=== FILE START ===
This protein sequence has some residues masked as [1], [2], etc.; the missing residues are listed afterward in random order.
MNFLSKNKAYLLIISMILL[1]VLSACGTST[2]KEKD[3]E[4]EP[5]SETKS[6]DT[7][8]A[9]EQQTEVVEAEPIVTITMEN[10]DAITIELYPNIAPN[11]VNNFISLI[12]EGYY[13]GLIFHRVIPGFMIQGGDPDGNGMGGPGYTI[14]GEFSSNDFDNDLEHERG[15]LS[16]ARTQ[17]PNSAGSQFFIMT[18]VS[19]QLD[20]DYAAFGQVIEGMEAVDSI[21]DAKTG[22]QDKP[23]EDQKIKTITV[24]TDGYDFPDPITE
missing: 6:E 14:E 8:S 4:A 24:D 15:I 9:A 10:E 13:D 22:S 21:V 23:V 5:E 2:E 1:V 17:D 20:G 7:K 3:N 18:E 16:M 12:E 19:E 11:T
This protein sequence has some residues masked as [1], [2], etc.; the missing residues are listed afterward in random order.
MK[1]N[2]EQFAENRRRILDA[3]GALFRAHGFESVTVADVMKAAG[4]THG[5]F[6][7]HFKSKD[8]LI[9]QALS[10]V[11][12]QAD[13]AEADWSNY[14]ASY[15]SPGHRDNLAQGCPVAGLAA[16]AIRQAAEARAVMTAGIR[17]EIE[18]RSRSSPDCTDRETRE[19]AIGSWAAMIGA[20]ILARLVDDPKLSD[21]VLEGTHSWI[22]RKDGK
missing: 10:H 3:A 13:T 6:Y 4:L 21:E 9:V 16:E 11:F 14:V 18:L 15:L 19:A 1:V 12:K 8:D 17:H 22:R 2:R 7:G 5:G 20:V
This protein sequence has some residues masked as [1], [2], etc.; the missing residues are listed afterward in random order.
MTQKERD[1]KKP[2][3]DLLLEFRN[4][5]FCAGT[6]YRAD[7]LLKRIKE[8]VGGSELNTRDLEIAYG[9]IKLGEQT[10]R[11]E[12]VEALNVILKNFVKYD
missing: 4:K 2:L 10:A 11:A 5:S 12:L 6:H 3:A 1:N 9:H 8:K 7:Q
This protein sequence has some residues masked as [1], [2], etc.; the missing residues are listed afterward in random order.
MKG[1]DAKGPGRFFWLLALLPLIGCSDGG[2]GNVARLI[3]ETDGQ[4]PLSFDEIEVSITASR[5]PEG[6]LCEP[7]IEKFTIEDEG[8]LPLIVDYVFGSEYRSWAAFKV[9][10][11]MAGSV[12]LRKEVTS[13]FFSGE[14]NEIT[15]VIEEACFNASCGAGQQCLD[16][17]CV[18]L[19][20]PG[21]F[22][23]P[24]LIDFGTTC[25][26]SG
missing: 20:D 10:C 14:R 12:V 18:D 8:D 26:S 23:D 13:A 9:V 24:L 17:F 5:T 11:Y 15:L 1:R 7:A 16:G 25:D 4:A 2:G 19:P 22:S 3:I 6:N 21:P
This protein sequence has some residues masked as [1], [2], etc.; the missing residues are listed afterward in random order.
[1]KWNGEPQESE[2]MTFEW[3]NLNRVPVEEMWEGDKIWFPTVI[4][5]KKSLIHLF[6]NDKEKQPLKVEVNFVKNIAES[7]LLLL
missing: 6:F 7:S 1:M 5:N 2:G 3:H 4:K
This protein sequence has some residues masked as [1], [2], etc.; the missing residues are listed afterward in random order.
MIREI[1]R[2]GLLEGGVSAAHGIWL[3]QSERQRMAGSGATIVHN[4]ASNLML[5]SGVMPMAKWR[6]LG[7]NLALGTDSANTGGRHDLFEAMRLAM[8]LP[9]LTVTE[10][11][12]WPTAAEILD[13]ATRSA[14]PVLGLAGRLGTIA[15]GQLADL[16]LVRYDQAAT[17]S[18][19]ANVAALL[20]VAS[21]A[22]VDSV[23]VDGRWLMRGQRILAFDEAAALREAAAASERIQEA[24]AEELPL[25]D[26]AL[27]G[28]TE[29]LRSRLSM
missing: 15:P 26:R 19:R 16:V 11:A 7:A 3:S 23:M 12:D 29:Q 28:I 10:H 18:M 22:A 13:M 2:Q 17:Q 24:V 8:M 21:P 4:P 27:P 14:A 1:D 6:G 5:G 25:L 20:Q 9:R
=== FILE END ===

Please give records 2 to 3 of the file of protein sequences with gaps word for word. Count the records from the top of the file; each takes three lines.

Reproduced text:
This protein sequence has some residues masked as [1], [2], etc.; the missing residues are listed afterward in random order.
MK[1]N[2]EQFAENRRRILDA[3]GALFRAHGFESVTVADVMKAAG[4]THG[5]F[6][7]HFKSKD[8]LI[9]QALS[10]V[11][12]QAD[13]AEADWSNY[14]ASY[15]SPGHRDNLAQGCPVAGLAA[16]AIRQAAEARAVMTAGIR[17]EIE[18]RSRSSPDCTDRETRE[19]AIGSWAAMIGA[20]ILARLVDDPKLSD[21]VLEGTHSWI[22]RKDGK
missing: 10:H 3:A 13:T 6:Y 4:L 21:E 9:V 16:E 11:F 14:V 18:L 15:L 19:A 1:V 12:K 8:D 17:H 22:R 2:R 7:G 5:G 20:V
This protein sequence has some residues masked as [1], [2], etc.; the missing residues are listed afterward in random order.
MTQKERD[1]KKP[2][3]DLLLEFRN[4][5]FCAGT[6]YRAD[7]LLKRIKE[8]VGGSELNTRDLEIAYG[9]IKLGEQT[10]R[11]E[12]VEALNVILKNFVKYD
missing: 4:K 2:L 10:A 11:A 5:S 12:L 6:H 3:A 1:N 9:H 8:K 7:Q